Co-worker marriage troubles

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edred30

Co-worker marriage troubles

Post by edred30 » Fri Sep 10, 2010 8:46 am

There is a guy here at work who...screwed up, really screwed up, by getting married (as strange at that may seem, heh heh).

He is 55, pot belly, very average dude. He is great fun to talk to, but lately he has been moping around a bit.

At 30 he married. They had no kids together. He helped her raise 2 daughters from a previous marriage. Ever since the girls moved away, his wife wants to buy a new house every 3 or 4 years, after, of course, selling the old one.

When he isn't renovating the current house, she is constantly on his ass about doing more work. He gets hell for playing golf. He gets hell for doing anything other than her bidding.

As you can imagine, he is tired of constantly working and moving. A few days ago, he told me, he expressed his thoughts on the matter. She then said to him, "I'm moving, you can come with me or not".

At that point, I tried to plant a seed by saying, "she might find that the next time she pulls on the ole' choke chain, there might not be anyone on the other end". I also went on for a few minutes about the joys of being a stray dog and renting (minimal upkeep) and generally being a bachelor. I said that once you are free for even a few months after a marriage, you'll never want to go back.

He says he is actually thinking about letting the old broad go. From what I know about him, I doubt he will.

He is such a good old guy, though. I would love it for him if he'd give her the heave ho.

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superbad
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Co-worker marriage troubles

Post by superbad » Fri Sep 10, 2010 12:05 pm

let me guess, his wife is a 55 YO walrus who used to play with Barbie's Magical Mansion as a child. :P

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mfsob
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Co-worker marriage troubles

Post by mfsob » Fri Sep 10, 2010 1:34 pm

spocksdisciple is right in that fear of the unknown is one of the things keeping a lot of men in marriages they hate.

The hardest thing I have ever had to do in my life, to date, was walking out that door one night and not going back despite the hysterical sobbing going on behind me. I was scared shitless because I didn't know what was going to happen next. The only thing in front of me was a black void.

. Because the only thing behind me was a black hole, one that was slowly and methodically sucking all the joy and meaning and reason for living out of me.

analyzing
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Co-worker marriage troubles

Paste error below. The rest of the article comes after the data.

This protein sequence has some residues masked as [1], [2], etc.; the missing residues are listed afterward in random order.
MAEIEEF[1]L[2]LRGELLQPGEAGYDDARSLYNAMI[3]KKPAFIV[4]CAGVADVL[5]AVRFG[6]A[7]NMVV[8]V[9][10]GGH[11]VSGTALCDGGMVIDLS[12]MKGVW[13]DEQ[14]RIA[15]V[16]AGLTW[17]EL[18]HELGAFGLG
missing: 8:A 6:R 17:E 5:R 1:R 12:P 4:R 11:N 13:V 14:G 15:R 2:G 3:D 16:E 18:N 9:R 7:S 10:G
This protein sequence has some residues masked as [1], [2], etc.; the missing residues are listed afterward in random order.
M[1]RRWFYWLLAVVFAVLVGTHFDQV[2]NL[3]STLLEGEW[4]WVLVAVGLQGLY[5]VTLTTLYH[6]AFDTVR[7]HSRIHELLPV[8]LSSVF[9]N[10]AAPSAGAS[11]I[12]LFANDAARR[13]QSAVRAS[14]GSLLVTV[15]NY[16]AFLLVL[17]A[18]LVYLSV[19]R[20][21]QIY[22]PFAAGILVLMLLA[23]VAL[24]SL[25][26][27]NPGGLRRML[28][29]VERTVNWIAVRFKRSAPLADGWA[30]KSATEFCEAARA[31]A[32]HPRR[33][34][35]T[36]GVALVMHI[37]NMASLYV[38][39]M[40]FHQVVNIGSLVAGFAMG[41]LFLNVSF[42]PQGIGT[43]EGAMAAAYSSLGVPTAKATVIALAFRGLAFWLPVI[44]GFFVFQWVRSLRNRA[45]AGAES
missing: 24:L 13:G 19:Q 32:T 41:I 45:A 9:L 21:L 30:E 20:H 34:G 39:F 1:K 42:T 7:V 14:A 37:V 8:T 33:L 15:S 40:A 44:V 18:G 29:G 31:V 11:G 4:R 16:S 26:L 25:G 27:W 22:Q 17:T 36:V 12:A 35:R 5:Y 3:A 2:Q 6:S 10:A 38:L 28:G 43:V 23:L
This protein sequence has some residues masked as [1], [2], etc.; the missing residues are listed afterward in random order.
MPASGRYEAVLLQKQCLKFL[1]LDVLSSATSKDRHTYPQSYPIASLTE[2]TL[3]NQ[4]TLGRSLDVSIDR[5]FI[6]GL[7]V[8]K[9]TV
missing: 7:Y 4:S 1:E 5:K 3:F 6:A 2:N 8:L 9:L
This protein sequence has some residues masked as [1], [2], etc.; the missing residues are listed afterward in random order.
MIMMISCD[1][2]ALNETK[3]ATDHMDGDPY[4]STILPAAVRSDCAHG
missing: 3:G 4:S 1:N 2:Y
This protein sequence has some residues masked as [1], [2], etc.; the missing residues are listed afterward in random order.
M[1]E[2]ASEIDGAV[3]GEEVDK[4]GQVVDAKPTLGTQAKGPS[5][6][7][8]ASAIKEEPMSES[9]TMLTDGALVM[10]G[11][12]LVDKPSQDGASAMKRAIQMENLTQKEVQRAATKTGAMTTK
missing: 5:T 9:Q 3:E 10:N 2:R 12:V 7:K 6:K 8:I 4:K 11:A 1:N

Post by analyzing » Fri Sep 10, 2010 3:14 pm

[quote]He's been married for 25 years so I doubt he would be willing to entertain the thought of bachelorhood.
This is a similar situation to what was described in the Matrix movie,
an older mind cannot be freed because it will have extreme difficulty in adjusting to the new "reality" and will fight against it.

Your co-worker will almost certainly prefer to be in a married state, as bad as that sounds, to being 'alone'. He's used to this and used to being henpecked, if he were really unhappy he would've made the decision to move on years ago.
But most men prefer the known to the unknown, it's only the younger men in their 20s and perhaps 30s that could make the transition into bachelorhood with minimal problems.
So I very much doubt he's going to give her the boot.[/quote]

Good post this is true.

These guys are like Linus from Charlie Brown.
They can't let go of their blanket(women).

The thought scares them half to death.

Not a healthy mind I say :roll:

analyzing
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Co-worker marriage troubles

Post by analyzing » Fri Sep 10, 2010 3:20 pm

"The hardest thing I have ever had to do in my life, to date, was walking out that door one night and not going back despite the hysterical sobbing going on behind me. I was scared shitless because I didn't know what was going to happen next. The only thing in front of me was a black void.

But I kept walking. Because the only thing behind me was a black hole, one that was slowly and methodically sucking all the joy and meaning and reason for living out of me."

alabama777

Co-worker marriage troubles

Post by alabama777 » Sun Sep 12, 2010 1:35 am

[quote]There is a guy here at work who...screwed up, really screwed up, by getting married (as strange at that may seem, heh heh).

He is 55, pot belly, very average dude. He is great fun to talk to, but lately he has been moping around a bit.

At 30 he married. They had no kids together. He helped her raise 2 daughters from a previous marriage. Ever since the girls moved away, his wife wants to buy a new house every 3 or 4 years, after, of course, selling the old one.

When he isn't renovating the current house, she is constantly on his ass about doing more work. He gets hell for playing golf. He gets hell for doing anything other than her bidding.

As you can imagine, he is tired of constantly working and moving. A few days ago, he told me, he expressed his thoughts on the matter. She then said to him, "I'm moving, you can come with me or not".

At that point, I tried to plant a seed by saying, "she might find that the next time she pulls on the ole' choke chain, there might not be anyone on the other end". I also went on for a few minutes about the joys of being a stray dog and renting (minimal upkeep) and generally being a bachelor. I said that once you are free for even a few months after a marriage, you'll never want to go back.